You can’t sit in a church in Montgomery and not realize that the generations of prayers and pray-ers faced their own version of intense, hate filled culture wars.  We still wonder how to hold the tensions of a bold faith and a comfortable American life.  We pray for courage.

You can’t stand outside a small hotel in Memphis where King was shot and not sense a level of despair that rivals any concern we have today.  At each turn, we are trying to learn how to be more faithful, bolder in our ally-ship.  We have a long way to go.  We pray for strength.

You cannot walk through a lynching memorial and see names from 800 counties across this country where lynching occurred and not sense an overwhelming gravity of hate.  You cannot deny how connected those lynchings are to today’s mass incarceration rates among our black citizens.  We pray for wisdom.

And yet – in the face of this pain and trauma, in the wake of such oppression and despair, with resources and opportunities that were far less than ours – these pioneers, this cloud of witnesses, persevered.  They persisted.  They prayed and sang and told stories and withstood opposition.  They could do so because they weren’t alone.  They tapped into a deep reservoir of faith and courage bequeathed to them by their forebears.  Women and men in the generation before them nurtured and mentored and cheered them on.  They walked in the footsteps of the faithful.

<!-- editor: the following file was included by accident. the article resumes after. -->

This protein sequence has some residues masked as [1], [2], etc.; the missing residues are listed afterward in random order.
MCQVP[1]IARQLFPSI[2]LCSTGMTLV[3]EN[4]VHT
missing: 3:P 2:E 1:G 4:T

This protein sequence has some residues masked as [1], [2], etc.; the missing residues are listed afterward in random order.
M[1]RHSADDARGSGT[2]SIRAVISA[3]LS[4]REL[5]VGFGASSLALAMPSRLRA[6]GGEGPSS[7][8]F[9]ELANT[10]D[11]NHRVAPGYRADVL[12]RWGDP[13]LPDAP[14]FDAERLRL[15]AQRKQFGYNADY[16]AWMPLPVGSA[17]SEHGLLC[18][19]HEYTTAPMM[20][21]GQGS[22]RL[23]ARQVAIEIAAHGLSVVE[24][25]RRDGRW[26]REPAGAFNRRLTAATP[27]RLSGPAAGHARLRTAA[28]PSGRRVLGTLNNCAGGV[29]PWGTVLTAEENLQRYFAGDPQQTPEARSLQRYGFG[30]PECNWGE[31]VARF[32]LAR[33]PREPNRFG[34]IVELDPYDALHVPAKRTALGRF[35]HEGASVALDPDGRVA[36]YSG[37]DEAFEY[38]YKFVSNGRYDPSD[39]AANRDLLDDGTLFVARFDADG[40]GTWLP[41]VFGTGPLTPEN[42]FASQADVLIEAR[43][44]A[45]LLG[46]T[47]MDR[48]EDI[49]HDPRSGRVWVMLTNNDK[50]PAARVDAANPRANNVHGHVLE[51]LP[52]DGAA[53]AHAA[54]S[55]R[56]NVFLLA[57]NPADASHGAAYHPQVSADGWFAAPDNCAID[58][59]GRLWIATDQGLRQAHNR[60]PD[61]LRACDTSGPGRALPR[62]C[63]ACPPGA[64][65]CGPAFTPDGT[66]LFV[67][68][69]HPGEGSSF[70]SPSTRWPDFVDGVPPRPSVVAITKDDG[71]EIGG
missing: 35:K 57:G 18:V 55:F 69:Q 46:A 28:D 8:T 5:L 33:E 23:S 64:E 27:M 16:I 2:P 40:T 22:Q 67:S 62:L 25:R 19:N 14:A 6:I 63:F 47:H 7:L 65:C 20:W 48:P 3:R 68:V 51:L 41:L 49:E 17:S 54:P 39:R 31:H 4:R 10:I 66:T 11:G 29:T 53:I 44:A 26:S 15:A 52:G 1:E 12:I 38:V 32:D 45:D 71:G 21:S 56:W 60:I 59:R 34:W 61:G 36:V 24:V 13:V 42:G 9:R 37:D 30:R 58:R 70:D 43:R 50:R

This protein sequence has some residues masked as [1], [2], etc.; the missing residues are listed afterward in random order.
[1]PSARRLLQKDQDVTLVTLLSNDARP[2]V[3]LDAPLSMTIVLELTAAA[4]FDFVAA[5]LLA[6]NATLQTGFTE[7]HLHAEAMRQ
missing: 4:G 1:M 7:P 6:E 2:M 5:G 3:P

May we do the same.  May we strive to live a life worthy of the inheritance we’ve received.  With gratitude, courage, tenacity and hope.


Words of Blessing for Sunday’s Service

Source:  Central Conference of American Rabbis:


“When evil darkens our world, let us be bearers of light.

“When fists are clenched in self-righteous anger, let our hands be open for the sake of peace.

“When injustice slams doors in the face of the ill, the poor, the old, the refugee, the immigrant and the stranger, we will open those doors and strive to right the world’s wrongs.

“Where shelter is lacking, let us be builders.

“Where food and clothing are needed, let us provide.

“Where knowledge is denied, let us champion learning and knowledge.

“When dissent is stifled, let our voices speak truth to power.

“When the earth and its creatures are threatened, let us be their guardians. When bias, greed and bigotry erode our country’s values, let us proclaim liberty throughout the land.”